Last week, the Kenyan economy got a potentially welcome boost.
Interestingly, it came from the High Court, where a three-judge bench suspended Section 33 (B)(1) and (2) of the Banking (Amendment) Act 2016 on the basis of it being unconstitutional.
While there is some way to go on this, it does provide the opportunity for the government and Parliament to review and amend the rate capping law, which was initially lauded as the key to making borrowing more affordable to all.
But it turned out to be a populist fallacy as it made borrowing less and less accessible to the majority of Kenyans, especially the small and medium enterprises.
It was rooted on the mistaken command economy theory of decreeing to the market and the lenders at what rate they should lend.
This may sound a laudable theory but it just does not work in practice. Lending involves various elements of risk.
If one lends to an entity that has fully secured the intended borrowing with, say, a piece of property, the risk is less and the lending rate corresponds to that.
If one lends to someone with little or no security, then, obviously, the risk is higher, and so is the rate. There is also the factor of what the lending is for.
Some types of businesses are more mercurial and riskier than others, and banks factor that in with a higher rate. Borrowing and lending is one of the key turbines of commercial and economic activity.
When one restricts them, then commercial activity and the economy take a hit.
The rate caps, along with the prolonged election period and the drought, made 2017 a pitiful year for the economy.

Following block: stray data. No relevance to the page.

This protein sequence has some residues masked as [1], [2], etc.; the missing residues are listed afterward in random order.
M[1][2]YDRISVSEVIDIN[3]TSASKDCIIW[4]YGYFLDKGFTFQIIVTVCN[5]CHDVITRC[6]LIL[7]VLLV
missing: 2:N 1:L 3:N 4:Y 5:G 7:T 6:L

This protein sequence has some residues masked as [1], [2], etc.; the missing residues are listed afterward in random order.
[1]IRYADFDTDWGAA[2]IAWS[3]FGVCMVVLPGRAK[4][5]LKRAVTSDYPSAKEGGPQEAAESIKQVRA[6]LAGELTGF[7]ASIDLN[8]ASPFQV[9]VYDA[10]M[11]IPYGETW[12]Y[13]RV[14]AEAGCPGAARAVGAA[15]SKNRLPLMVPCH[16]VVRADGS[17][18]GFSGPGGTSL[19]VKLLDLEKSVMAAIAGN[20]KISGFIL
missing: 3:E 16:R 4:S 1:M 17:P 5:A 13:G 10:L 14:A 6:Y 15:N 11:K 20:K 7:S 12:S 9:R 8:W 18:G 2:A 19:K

They also contributed to its slower pick-up in 2018 in spite of a more peaceful political environment and good rains.
Credit growth slowed so dramatically - February last year, at 2.1 percent, was the lowest since 2005.
So how are the other overall prospects for 2019 looking? If the Meteorological Department’s projections for heavy rains are correct, rain-fed agriculture and the economy will receive a welcome boost.
Other key drivers, such as tourism and horticulture, are doing well, and in spite of a few glitches, so are tea and coffee. Diaspora remittances have soared, further helping to close the balance of payments gap.
Another plus has been more government appointments based on merit rather than patronage. We need to see more appointments of the likes of Messers Haji, Kinoti, Kariuki, Njoroge, Matiang’i and Magoha.
President Uhuru Kenyatta needs to complete the performance evaluation of his Cabinet and government as a whole and reshape accordingly on that basis.
As the NCPB and fictitious dams scam have shown, there is a need for more competent, professional and transparent leaders to steer the Kenyan boat and ensure it gets back and stays on course.
Those implicated in any way, whatsoever, should be relieved of their duties forthwith.
One dark cloud hanging over Kenya is our indebtedness, as Sh38 out Sh100 goes to debt servicing alone. Another Sh45 goes to public service salaries and wages, leaving a paltry Sh17 for actual goods and services.
It does not take a mathematician to work out that there is precious little left for real development expenditure. As the window for borrowing more and more closes, the need for a major fiscal overhaul becomes more urgent.
The current and any future finance team should rationalise and trim recurrent expenditure and make it more cost-effective.
We need to revisit our devolution model as the principle has helped to decentralise development and bring it closer to people. But it has added a massive, hence expensive, layer of bureaucracy that is often not cost-effective.
The principle that funding must follow function must be the key objective, and all counties must be subjected to performance assessments.
The government must also alleviate unemployment. The President must accelerate the momentum of the makeover and restructuring he has embarked on.
Mr Shaw is an economic and public policy analyst. [email protected]